• At the conclusion of the meeting, ask the protégé for what they felt was the area in which you were especially trying to improve. You may be surprised at the responses you get.

Some additional strategies come to us from a recent article, “Six Soft Skills That Will Help You Get Ahead in Finance”, by Kelly Eggers, in the October 1, 2010 – FINS, an
online division of the Wall Street Journal. Here are the six skills that career experts say are often-underrated, but are key for business career success.


1. Make New Friends, But Keep the Old

No matter what your position in your organization, you’re going to have some level of interaction with people — the question is, “How much interaction?” because that will vary depending on your position. “If you’re a solo business developer, you may not need extensive relationship skills,” said Roy Cohen, Wall Street career coach and author of the book “The Wall Street Professional’s Survival Guide,” “but if you work with a project management group, you will really need to know how to manage relationships.”

Also worth considering is that, beyond your job description, the values that your organization and it’s culture will be another factors that influence the extent to which you need to be relationally skilled. “It’s not unintentional for a company like Goldman Sachs to put so much weight on relationships,” said Raz.

Many major firms use their extensive networks of Ivy-league grads and successful financiers to help edge out their competition. “They leverage [the relationships] of their employees, and cultivate their own relationships to sustain their success.”

The ability to expand your network could put you a cut above the rest.


2. Watch Your Mouth

Most businesses are hierarchical, so when you’re in a junior position, and looking to move up, be careful of what you say to those above you and of how you say it.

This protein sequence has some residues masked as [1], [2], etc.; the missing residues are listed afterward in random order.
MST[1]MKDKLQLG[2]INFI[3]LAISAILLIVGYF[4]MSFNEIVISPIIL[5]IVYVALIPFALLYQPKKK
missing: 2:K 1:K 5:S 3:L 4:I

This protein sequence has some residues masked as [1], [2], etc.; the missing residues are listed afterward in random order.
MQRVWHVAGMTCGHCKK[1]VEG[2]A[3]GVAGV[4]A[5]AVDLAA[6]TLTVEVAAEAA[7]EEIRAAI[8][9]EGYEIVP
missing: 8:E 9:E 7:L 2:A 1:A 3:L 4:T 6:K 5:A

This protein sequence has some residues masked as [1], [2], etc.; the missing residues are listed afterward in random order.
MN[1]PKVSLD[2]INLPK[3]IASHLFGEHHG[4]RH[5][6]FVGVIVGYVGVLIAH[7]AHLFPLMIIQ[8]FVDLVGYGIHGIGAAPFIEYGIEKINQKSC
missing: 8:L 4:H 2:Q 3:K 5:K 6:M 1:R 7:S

“Junior staff might think they’re being straightforward,” said Cohen, “but they also typically do not have access to all levels of information.” Your personal assessment may seem objective to you, but it can seem misinformed and poorly researched to someone else with more information.

Be sure that when you’re asked for a reaction or ideas that you give it honestly. You can point out that you know your information may be limited, so your conclusion is tentative. Then give a direct, descriptive, and non judgmental answer. Don’t back down and appear apathetic in an career known for powerful, strong people. “People like to know you’re genuine, and don’t have a hidden, selfish agenda,” said Dale Kurow, a New York based executive coach.

The takeaway? If you are a rookie, choose your battles wisely, and be sure to mind your manners.


3. Learn How to Prioritize

Every day, you will find yourself with more important work to do than time to do it. Without careful consideration, you may be tempted to do first what YOU want. Instead, learn how to prioritize. “Determine what’s important to your boss and to politically important people,” said Kurow, “and do those things first.”. Make sure your boss — who is responsible for your promotions, bonuses, and references — is getting what they need from you, especially if they are depending on you for help dealing